I took the National Institutes of Health‘s course Protecting Human Research Participants this week. It’s aimed at people setting up experiments involving human subjects and covers areas such as risk (including identification, minimisation, compared to benefits – personal and communal), recruitment (including coercion, balance), rights of the participants (including consent, welfare, vulnerable groups) and statutes (including international research, differences between definitions in different US bodies).
In a section on the design of a clinical trial (where interventions – such as drugs – are being compared for efficacy in treating some illness in humans), the term equipoise was introduced. The definition given is:
Substantial scientific uncertainty about which treatments will benefit subjects most, or a lack of consensus in the field that one intervention is superior to another.
and the course notes say:
A state of equipoise is required for conducting research that may pose risks to research participants.
For a clinical trial to be in equipoise, investigators must not know that one arm of a clinical trial provides greater efficacy over another, or there must be genuine uncertainty among professionals about whether one treatment is superior than another.
Equipoise is essential for obtaining generalizable knowledge. If a clear and agreed-upon answer exists, asking research participants to assume the risks of research that will provide the same information is not acceptable; no new knowledge will be gained from the study.
According to Wikipedia regulatory bodies do not agree on the utility of the concept, but the pro argument runs like this: the need for equipoise arises from a potential ethical dilemma. For example, is it ethical to run a trial in which the researchers are certain that one treatment is substantially better than another, i.e. where some of the participants with an illness will almost certainly receive other than the optimal treatment? Or, even if an experiment started with genuine uncertainty, imagine that the researcher has strong evidence that one drug is dramatically outperforming the others under investigation before the experiment end. Should they switch all of the participants to the better treatment? If so, at what point?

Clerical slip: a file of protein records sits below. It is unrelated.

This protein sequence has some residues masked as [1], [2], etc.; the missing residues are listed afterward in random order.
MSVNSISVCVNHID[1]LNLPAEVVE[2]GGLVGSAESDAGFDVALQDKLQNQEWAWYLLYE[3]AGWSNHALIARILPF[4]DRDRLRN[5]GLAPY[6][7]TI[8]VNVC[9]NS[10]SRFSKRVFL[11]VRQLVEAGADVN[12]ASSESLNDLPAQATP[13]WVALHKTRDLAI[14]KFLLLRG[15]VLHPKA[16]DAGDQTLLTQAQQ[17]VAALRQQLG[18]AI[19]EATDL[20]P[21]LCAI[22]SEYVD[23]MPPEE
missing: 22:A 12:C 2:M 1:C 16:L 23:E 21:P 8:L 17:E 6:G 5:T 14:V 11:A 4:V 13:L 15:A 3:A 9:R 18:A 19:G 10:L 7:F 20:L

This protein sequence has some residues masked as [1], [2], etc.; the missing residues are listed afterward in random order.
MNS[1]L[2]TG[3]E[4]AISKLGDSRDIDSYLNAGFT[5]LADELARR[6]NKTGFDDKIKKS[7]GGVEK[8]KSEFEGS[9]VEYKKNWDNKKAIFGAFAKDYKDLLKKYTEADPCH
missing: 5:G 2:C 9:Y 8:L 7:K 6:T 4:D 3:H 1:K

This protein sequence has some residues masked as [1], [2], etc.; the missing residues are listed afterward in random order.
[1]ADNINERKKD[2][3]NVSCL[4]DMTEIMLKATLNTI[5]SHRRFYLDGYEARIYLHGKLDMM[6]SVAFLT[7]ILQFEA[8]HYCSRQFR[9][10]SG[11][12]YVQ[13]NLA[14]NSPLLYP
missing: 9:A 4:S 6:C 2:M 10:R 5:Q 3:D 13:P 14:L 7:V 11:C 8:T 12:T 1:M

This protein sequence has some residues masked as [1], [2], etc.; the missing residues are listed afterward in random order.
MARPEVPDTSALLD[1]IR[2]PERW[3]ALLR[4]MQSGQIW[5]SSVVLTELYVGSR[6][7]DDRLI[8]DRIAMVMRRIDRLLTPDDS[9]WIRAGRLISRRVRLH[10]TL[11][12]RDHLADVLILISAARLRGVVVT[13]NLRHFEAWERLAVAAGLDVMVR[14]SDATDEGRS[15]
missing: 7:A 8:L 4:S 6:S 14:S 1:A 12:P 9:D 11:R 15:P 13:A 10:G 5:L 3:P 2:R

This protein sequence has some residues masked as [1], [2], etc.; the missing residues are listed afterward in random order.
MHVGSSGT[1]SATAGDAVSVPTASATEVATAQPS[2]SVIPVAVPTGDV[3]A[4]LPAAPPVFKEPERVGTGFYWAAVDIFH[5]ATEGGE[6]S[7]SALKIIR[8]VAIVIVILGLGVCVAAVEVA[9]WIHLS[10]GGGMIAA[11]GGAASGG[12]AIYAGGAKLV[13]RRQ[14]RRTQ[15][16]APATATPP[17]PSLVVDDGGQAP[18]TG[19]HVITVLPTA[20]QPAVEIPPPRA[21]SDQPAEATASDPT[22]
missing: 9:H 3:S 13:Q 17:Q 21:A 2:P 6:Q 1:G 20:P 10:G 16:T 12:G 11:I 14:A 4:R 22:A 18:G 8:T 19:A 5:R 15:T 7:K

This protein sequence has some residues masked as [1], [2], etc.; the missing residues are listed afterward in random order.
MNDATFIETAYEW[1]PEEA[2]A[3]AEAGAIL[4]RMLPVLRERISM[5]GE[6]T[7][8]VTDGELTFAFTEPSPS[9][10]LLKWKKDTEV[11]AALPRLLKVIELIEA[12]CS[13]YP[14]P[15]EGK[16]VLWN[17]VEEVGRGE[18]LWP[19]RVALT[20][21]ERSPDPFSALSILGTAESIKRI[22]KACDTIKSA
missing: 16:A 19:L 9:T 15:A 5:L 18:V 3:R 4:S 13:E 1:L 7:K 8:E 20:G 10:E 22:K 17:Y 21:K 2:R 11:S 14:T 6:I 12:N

Opponents of the use of equipose argue that it mixes up concepts of therapy and research to create the ethical dilemma. Only by regarding the investigators as providing treatment to the subjects, is there any medical-ethical obligation on them to provide the best treatment. In research, the greater good of the population as a whole might outweigh the needs of a specific individual – presumably up to some point where the treatment under test is proving actively detrimental to the subject.
And so to software testing. We’re in the risk business too. Could equipoise be of use to us?